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LawBiz® TIPS – Week of January 7, 2014

LawBiz(r) newsletter

In response to my recent question: What are you doing to be effective with your present clients, and in attracting new clients? One of our readers responded by saying "Listen to them (clients), acknowledge what they have said ("active listening"), make sure you understand their concern/pain, and address it (their concern) effectively (competent representation per the rules of professional conduct)." Sounds like a formula for success.

Ed Poll in Death Valley I will be in San Francisco on January 18, 2014 and would welcome the opportunity to meet with anyone in the area. If you wish to have breakfast with me in the downtown area at 8 a.m., please contact me at
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Greetings from Death Valley

The "Clawback" Danger in a Lateral Move

Hiring lateral partners with an existing book of business remains one of the hottest growth trends at larger law firms. That trend has accelerated as the actual or impending demise of large firms has put greater numbers of skilled lawyers on the market, many of whom seek to retain their existing clients. But law firms that go into bankruptcy must collect funds to pay their creditors, and can argue that the receivables of a departed lawyer belong to the originating firm that provided the resources to help earn the billing. The only protection for the lateral lawyer is to ensure that the details of "who gets what" are specified in the partnership agreement.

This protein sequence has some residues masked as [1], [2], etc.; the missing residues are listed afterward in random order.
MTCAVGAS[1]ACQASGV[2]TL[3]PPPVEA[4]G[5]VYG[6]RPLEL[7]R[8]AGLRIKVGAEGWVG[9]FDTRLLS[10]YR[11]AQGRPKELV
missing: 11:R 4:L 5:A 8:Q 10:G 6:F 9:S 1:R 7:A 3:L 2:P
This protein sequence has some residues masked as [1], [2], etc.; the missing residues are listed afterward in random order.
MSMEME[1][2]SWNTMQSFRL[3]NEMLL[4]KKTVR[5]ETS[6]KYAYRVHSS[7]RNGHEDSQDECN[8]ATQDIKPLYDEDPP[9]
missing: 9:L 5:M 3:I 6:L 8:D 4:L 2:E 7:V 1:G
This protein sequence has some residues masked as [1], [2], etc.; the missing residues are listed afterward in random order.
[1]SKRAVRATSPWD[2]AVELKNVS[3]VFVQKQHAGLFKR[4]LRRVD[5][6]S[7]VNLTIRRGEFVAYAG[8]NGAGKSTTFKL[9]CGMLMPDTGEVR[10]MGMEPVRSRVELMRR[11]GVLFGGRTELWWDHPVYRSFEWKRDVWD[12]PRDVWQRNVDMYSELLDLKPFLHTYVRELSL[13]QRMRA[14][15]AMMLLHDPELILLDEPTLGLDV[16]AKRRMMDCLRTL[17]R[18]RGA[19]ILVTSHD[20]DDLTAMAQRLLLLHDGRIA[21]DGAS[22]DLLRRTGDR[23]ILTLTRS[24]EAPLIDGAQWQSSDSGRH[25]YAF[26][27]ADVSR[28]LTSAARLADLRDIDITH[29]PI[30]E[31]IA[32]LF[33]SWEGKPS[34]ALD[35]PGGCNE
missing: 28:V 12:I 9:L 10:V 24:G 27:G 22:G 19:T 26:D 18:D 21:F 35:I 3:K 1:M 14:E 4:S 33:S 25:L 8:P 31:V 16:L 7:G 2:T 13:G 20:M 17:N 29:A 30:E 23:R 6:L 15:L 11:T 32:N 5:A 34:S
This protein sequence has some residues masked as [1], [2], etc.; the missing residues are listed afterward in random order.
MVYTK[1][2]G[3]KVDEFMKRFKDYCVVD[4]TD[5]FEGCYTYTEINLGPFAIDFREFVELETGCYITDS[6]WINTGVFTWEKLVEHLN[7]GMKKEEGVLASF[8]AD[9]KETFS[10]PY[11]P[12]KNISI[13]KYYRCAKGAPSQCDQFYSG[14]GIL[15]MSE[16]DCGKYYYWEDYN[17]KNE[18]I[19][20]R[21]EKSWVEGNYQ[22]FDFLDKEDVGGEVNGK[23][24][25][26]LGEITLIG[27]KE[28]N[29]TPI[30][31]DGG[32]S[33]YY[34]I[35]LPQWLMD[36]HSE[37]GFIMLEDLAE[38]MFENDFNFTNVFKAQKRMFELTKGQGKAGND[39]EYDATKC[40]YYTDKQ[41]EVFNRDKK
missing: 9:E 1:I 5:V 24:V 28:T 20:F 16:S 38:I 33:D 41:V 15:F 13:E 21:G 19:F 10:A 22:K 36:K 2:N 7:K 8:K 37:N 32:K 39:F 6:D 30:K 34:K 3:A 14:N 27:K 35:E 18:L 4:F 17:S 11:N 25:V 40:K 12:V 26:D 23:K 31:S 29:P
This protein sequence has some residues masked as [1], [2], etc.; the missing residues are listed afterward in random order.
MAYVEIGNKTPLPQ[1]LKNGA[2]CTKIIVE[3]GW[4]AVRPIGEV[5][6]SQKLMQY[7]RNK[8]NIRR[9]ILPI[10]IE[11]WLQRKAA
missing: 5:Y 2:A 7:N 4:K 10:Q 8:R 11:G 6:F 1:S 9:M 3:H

Recent developments suggest, however, that even this protection might not be sufficient to trump the U.S. Bankruptcy Code. It has been reported in the legal press [see 1 and 2] that the bankruptcy trustees for two defunct law firms, Heller Ehrman and Howrey, have been seeking "clawbacks" from former partners of those firms who have landed at prestigious new ones. Until now, such partners have been considered protected by the so-called Jewel waiver. This is based on the seminal 1984 California case Jewel v. Boxer, which held that former partners in a firm were entitled to their partnership share of income generated by the work of other former partners on cases that were active upon the firm's dissolution.

However the bankruptcy court ruled in the Heller Ehrman case that although Heller's partners signed Jewel waivers, their shifting of client work from the dissolved firm constituted a fraudulent transfer under the Bankruptcy Code because the attorneys did not give the Heller partnership anything of value in exchange for the waiver, leaving the bankruptcy estate depleted. In the Howrey case, the trustee is staking a claim to "distributions" made to Howrey partners while they were still at the firm and has sought recovery from individual partners and their new firms for violating their partnership agreements.

This definitely has the potential to take the punchbowl away from the lateral hiring party. The prospect of litigation from a bankruptcy estate could conceivably be extended to litigation from any lateral hire's former firm. Firms looking for laterals may decide that name partners or highly regarded rainmakers with hefty books of business are worth the risk, but they may be less willing to consider lower-level partners who, as owners of their firms, are still accountable to fellow partners - and the courts.

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The "Clawback" Danger in a Lateral Move

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